COPD cannot be cured, it can be managed. The goals of
treatment are to:
Slow down the disease by avoiding tobacco
smoke and air pollution.
Limit your symptoms, such as shortness of
Increase your activity level.
Improve your overall health.
Prevent and treat flare-ups. A flare-up, or exacerbation, is when your
symptoms quickly get worse and stay worse.
Many people are able to manage their COPD well enough to
take part in their usual daily activities, hobbies, and family events.
At first, treatment for
COPD helps you breathe better and slow the disease.
Much of the treatment includes things you do for yourself:
Quit smoking. This is so important. And
it's never too late. No matter how long you have had COPD or how serious it is,
quitting smoking will help slow down the disease and improve your quality of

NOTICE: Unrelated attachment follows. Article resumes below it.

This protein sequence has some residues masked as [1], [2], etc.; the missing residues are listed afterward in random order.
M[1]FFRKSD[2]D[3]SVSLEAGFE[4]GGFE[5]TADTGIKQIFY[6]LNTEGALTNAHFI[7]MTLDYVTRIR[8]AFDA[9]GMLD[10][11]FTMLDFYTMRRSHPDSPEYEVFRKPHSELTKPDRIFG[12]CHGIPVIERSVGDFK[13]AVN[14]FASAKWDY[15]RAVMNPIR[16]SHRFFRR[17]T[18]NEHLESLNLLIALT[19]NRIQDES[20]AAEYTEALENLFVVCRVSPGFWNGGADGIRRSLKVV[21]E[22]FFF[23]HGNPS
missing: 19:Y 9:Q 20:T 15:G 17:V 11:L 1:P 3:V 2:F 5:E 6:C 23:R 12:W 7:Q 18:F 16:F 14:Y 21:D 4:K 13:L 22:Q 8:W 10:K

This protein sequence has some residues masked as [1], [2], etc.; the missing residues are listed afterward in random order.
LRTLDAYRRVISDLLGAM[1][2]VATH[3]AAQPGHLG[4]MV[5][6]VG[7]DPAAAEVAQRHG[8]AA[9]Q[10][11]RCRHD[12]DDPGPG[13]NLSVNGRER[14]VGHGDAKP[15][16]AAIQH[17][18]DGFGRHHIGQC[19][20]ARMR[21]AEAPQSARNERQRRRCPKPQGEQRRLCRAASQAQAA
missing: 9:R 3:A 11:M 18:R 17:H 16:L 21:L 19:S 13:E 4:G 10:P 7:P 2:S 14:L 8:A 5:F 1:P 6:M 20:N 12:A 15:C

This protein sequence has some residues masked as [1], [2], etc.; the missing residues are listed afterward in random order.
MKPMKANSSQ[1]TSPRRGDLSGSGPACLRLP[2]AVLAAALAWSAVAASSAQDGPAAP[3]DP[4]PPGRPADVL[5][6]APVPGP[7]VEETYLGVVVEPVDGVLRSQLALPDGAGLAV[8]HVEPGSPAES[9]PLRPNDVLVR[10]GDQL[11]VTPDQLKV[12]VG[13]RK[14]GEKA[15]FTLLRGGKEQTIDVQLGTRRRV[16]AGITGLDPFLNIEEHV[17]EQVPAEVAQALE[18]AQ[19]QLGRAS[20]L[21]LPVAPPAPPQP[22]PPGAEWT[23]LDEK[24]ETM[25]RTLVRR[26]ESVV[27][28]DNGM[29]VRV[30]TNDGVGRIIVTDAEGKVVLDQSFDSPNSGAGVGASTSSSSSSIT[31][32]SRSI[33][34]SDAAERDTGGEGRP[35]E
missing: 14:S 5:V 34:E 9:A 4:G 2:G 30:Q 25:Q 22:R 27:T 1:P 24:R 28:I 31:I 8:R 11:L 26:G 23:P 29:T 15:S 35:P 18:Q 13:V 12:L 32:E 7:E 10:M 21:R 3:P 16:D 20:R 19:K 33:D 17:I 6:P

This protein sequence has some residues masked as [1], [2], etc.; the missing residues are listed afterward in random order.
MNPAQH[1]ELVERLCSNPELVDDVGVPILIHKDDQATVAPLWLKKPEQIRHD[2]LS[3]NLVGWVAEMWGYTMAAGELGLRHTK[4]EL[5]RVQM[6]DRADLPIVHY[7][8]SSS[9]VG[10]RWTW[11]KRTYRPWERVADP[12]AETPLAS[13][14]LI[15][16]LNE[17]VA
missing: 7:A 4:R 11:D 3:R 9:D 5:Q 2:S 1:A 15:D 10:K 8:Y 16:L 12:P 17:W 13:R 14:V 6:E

life. Today's medicines offer lots of help for people who want to quit. You
will double your chances of quitting even if medicine is
the only treatment you use to quit, but your odds get even better when you
combine medicine and other quit strategies, such as counseling.1
Stay active. If you stay
active, you may have less shortness of breath, have a better attitude about
your life and the disease, and be less likely to feel
depressed or isolated from friends and family.
Exercise improves shortness of breath and will help you be more active.
Talk with your doctor about getting a yearly flu vaccine and a
pneumococcal shot. If you've already had one pneumococcal shot, ask your doctor if
you should have a second shot. Sometimes a second shot is advised for people
who got their first shot when they were younger than 65.